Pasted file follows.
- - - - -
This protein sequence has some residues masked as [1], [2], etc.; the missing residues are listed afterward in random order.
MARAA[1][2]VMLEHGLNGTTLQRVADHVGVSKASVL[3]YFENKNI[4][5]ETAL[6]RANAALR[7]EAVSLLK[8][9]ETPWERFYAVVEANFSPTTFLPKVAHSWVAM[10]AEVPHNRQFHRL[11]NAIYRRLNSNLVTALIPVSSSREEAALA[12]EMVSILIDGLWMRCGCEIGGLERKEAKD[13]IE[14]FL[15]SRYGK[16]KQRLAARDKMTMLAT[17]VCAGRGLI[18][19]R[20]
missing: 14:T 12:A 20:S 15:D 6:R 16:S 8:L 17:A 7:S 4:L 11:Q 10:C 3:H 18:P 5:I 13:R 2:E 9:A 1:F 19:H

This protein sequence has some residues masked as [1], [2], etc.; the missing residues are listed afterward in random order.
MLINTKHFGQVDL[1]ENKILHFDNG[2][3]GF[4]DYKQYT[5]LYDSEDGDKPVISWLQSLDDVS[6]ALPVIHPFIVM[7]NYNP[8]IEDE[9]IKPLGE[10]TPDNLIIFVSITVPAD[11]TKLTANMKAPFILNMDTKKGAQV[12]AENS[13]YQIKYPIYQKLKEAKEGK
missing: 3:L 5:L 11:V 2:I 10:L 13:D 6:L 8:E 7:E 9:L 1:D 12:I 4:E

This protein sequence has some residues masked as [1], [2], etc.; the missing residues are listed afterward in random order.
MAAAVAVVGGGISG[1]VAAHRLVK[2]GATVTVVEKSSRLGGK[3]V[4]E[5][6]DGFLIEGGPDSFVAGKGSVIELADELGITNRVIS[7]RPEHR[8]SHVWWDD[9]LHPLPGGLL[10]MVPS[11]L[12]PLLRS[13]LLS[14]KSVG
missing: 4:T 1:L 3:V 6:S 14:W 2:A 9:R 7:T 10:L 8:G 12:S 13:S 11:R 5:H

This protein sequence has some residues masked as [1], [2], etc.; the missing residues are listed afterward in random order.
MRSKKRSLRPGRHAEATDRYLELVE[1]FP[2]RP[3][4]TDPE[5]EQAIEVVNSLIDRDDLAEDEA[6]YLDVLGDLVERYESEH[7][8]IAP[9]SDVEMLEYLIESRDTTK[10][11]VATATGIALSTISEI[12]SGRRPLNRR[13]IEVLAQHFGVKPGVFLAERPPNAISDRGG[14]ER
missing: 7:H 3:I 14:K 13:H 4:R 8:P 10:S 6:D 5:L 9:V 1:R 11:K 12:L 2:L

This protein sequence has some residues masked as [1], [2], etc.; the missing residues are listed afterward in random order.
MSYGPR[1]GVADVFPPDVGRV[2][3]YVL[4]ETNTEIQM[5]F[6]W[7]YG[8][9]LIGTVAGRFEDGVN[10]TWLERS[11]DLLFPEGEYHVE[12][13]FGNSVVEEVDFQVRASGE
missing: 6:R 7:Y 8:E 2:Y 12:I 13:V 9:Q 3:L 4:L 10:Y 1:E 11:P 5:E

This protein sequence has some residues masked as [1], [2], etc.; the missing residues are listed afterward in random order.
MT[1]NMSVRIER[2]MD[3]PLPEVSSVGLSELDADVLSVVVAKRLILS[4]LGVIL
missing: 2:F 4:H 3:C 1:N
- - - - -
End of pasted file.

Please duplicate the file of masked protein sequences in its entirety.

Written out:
This protein sequence has some residues masked as [1], [2], etc.; the missing residues are listed afterward in random order.
MARAA[1][2]VMLEHGLNGTTLQRVADHVGVSKASVL[3]YFENKNI[4][5]ETAL[6]RANAALR[7]EAVSLLK[8][9]ETPWERFYAVVEANFSPTTFLPKVAHSWVAM[10]AEVPHNRQFHRL[11]NAIYRRLNSNLVTALIPVSSSREEAALA[12]EMVSILIDGLWMRCGCEIGGLERKEAKD[13]IE[14]FL[15]SRYGK[16]KQRLAARDKMTMLAT[17]VCAGRGLI[18][19]R[20]
missing: 14:T 12:A 20:S 15:D 6:R 16:S 8:L 17:A 7:S 4:L 11:Q 10:C 3:H 18:P 5:I 13:R 2:E 9:A 1:F 19:H

This protein sequence has some residues masked as [1], [2], etc.; the missing residues are listed afterward in random order.
MLINTKHFGQVDL[1]ENKILHFDNG[2][3]GF[4]DYKQYT[5]LYDSEDGDKPVISWLQSLDDVS[6]ALPVIHPFIVM[7]NYNP[8]IEDE[9]IKPLGE[10]TPDNLIIFVSITVPAD[11]TKLTANMKAPFILNMDTKKGAQV[12]AENS[13]YQIKYPIYQKLKEAKEGK
missing: 3:L 5:L 11:V 2:I 10:L 13:D 6:L 8:E 7:E 9:L 1:D 12:I 4:E

This protein sequence has some residues masked as [1], [2], etc.; the missing residues are listed afterward in random order.
MAAAVAVVGGGISG[1]VAAHRLVK[2]GATVTVVEKSSRLGGK[3]V[4]E[5][6]DGFLIEGGPDSFVAGKGSVIELADELGITNRVIS[7]RPEHR[8]SHVWWDD[9]LHPLPGGLL[10]MVPS[11]L[12]PLLRS[13]LLS[14]KSVG
missing: 4:T 1:L 3:V 6:S 14:W 2:A 9:R 7:T 10:L 8:G 12:S 13:S 11:R 5:H

This protein sequence has some residues masked as [1], [2], etc.; the missing residues are listed afterward in random order.
MRSKKRSLRPGRHAEATDRYLELVE[1]FP[2]RP[3][4]TDPE[5]EQAIEVVNSLIDRDDLAEDEA[6]YLDVLGDLVERYESEH[7][8]IAP[9]SDVEMLEYLIESRDTTK[10][11]VATATGIALSTISEI[12]SGRRPLNRR[13]IEVLAQHFGVKPGVFLAERPPNAISDRGG[14]ER
missing: 7:H 3:I 14:K 13:H 4:R 8:P 10:S 6:D 5:L 9:V 1:R 11:K 12:L 2:L

This protein sequence has some residues masked as [1], [2], etc.; the missing residues are listed afterward in random order.
MSYGPR[1]GVADVFPPDVGRV[2][3]YVL[4]ETNTEIQM[5]F[6]W[7]YG[8][9]LIGTVAGRFEDGVN[10]TWLERS[11]DLLFPEGEYHVE[12][13]FGNSVVEEVDFQVRASGE
missing: 6:R 7:Y 8:E 2:Y 12:I 13:V 9:Q 3:L 4:L 10:Y 1:E 11:P 5:E

This protein sequence has some residues masked as [1], [2], etc.; the missing residues are listed afterward in random order.
MT[1]NMSVRIER[2]MD[3]PLPEVSSVGLSELDADVLSVVVAKRLILS[4]LGVIL
missing: 2:F 4:H 3:C 1:N